Skye 1

Really, I should have taken the train up. Why I thought flying would be the best idea seems to escape me in moments like this. Did I really want those Frequent Flyer Points? I’m never going to make Silver and the benefits suck anyway. The train would have been a better option. Faster too and less inconvenient than this delayed flight, worrying about luggage weights and crying babies. Anyway, I’m on this tram and Edinburgh Castle is to my right so I’m here. I’m on my way to pick up the car that I’ll drive 500 miles. Up to a town called Portree and then back.

Portree and back. Skye and back. As far north as I’ve ever been on this planet and back. And I’m going to do it in a Mini Cooper S, thanks to BMW Edinburgh who found one for me. Am I mad? 5 days, 500 miles, in the smallest car available. Nah. This trip is a blast North through the grey Isle on Turbo. It’s going to be fun even if my back won’t be thankful.

A bus trip to the dealership, a scan of my Licence and the keys of this 2019 Hatchback are in my palm. 5 miles on the clock. Dark Grey. GPS. Spotify. Podcasts. Weekender bag in the boot. A steering wheel and myself. Gripping the wheel with both hands, running my hands along the dash in the carpark, I’m grinning. As childish as it sounds, I can almost recall this feeling as the same one I had driving Matchbox cars around my parents living room, dodging and weaving through the legs of the couch as if it were the mountain roads ahead of me. This is the grown up version of that.

I had a rough guide to get up to Portree and stop at some places along the way, but I left myself open to my whims. On the highway out of Edinburgh I discover Glasgow is an hour away. I spend that time on the train from Eltham to Melbourne CBD. ‘A doddle’, I say in my best British accent and set the cruise to 60. 

When I was 15 and started playing Soccer I picked Celtic as ‘my’ team. I don’t know why because when I my mum found out, she told me my Grandfather would be turning in his grave. He apparently trailed once at Rangers as a kid. When I drive past Ibrox and Celtic Park, my grin gets wider.

I stop in the middle of town and find somewhere for lunch. Glasgow is quainter than I thought, at least this part of town. I walk up and down the street and notice that I’m in the college district. I settle on a cafe that looks out of an episode of Friends, called Offshore. It has the most college vibe of any cafe I’ve ever had the pleasure of experiencing. Low boxy vinyl couches, once bright colours now muted by decades of sun. Coffee, about as bad as you could imagine, but I drink the whole thing and order another.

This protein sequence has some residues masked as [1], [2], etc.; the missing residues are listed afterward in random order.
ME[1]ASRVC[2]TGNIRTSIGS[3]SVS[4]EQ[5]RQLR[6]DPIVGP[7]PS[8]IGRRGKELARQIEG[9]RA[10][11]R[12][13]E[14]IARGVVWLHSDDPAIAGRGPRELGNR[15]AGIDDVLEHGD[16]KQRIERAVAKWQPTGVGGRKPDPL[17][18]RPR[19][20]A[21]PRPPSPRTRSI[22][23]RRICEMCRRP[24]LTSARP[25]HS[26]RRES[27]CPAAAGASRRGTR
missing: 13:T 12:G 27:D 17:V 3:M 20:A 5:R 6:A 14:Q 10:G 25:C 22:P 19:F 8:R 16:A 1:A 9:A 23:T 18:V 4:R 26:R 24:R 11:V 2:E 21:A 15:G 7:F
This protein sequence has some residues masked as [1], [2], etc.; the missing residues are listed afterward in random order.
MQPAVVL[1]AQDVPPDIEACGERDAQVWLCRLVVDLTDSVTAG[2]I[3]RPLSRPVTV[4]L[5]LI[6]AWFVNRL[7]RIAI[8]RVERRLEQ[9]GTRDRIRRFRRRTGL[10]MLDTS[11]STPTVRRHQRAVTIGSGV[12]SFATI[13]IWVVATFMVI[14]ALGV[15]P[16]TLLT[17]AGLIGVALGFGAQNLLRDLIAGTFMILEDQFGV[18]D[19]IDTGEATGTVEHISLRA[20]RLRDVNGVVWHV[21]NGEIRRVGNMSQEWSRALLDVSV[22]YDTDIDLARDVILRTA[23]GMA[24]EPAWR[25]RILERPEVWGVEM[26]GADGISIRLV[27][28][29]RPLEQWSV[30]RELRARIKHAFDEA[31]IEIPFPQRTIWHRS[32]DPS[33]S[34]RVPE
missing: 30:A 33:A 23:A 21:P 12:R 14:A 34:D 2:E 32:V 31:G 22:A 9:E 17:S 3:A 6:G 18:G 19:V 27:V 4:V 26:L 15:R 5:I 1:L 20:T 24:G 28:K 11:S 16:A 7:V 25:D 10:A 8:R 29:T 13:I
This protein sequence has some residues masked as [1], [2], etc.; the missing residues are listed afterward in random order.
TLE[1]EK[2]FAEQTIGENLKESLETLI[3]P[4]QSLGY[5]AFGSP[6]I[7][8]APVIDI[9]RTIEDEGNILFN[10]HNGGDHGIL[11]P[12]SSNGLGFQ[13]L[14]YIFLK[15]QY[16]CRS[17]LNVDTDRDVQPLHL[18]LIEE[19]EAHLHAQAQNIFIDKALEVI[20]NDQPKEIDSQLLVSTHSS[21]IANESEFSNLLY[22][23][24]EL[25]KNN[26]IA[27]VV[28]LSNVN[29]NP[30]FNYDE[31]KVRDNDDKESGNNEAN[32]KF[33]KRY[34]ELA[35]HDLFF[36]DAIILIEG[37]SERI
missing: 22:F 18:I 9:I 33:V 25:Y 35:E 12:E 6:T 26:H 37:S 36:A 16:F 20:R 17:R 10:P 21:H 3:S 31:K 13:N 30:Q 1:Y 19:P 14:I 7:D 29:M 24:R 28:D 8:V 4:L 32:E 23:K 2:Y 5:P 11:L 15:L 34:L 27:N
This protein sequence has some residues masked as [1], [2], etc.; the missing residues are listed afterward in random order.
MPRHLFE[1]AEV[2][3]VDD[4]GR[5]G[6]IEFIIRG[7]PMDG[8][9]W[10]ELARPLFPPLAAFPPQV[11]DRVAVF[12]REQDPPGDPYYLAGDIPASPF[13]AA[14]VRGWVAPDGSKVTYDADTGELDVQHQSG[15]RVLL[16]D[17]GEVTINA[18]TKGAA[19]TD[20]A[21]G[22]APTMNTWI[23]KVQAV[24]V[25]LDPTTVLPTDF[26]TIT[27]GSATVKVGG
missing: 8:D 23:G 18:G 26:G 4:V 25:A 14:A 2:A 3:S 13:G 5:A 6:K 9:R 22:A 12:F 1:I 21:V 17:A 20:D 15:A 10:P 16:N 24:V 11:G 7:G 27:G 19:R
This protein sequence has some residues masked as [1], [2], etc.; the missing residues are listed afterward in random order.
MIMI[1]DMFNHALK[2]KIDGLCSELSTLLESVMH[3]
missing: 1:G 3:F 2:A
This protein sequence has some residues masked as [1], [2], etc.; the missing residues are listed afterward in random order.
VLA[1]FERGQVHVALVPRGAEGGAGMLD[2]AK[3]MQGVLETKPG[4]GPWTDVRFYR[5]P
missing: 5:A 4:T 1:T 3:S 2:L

College students funnel in with bright faces and foreign accents. Baggy flannelettes and track pants and conversations about political science. Humph. I think about if I had my time all over again, what I wouldn’t have given to be experiencing this at 20.

I sit in Kelvingrove Park for a while. I come across a little notebook on a bench. It’s filled with doodles of peoples faces. Someone has spent a long time capturing the faces of people he has met along the way and carelessly has lost all that time. All those faces. I contemplate ways to return this notebook to its owner. I Google the closest police station but it seems like a waste of police resources. I decide to leave the notebook for someone better equipped to make decisions and return the book where I found it.

I leave Glasgow towards the first planned stop, Glengoyne Distillery, an hours drive. I get a tour, buy a 12 year old bottle of whiskey to toast this trip in the future and kick stones up and down the drive contemplating the history housed here.

The roads through here have been nice. Mostly rural with a strong sense of civilisation. Large plots of land with traditional English houses with pristine gardens and lots of trees. I realise it’s past 3 and I’m meant to check-in in Oban before 7. Two hours away with unfamiliar roads I decide to get a move on, especially if I want to see the sunset. I don’t have much time to stop and take pictures.

I reach Oban with about an hour before sunset. I check in to a local BnB, grab my camera and journal and walk downhill into town looking for the localist of local pubs for a meal and a whiskey. The town is home to about 9,000 people and it shows. There’s a silence hanging in the air that you only get in towns this small. The town was built around the distillery which opened in 1794 and still operates today.

A ukulele is playing Sweet Child of Mine. Laughs and cheers are coming from the front of a small pub called the Markie Dans. The sky is starting to turn a shade of orange closer to that of an apricot and I’m taking considered sips from a glass of whiskey that is sitting on a ledge as I write in my journal. I’m looking over the inlet and small boats while the sun begins to drift lower.

The sound of the town silents even further as the evening drags on. The ukulele has stopped and been replaced by an occasional bell from an approaching boat. It’s about 8pm as I start to walk towards the foreshore and the sky begins to turn violently orange. 

A man on the foreshore ventures towards the water to get a better photo. It’s a cliche thing to say but words do escape me. A thousand generations of poets would have described it better than I ever could. All I think is a prettier sunset I could not imagine.

It gets dark and the moment is gone. I head back to prepare for the next day. Australia’s federal election will occur overnight. I’ll wake up to the results. I have to be in Portree by tomorrow night. 150 miles. It’s going to be a long drive.

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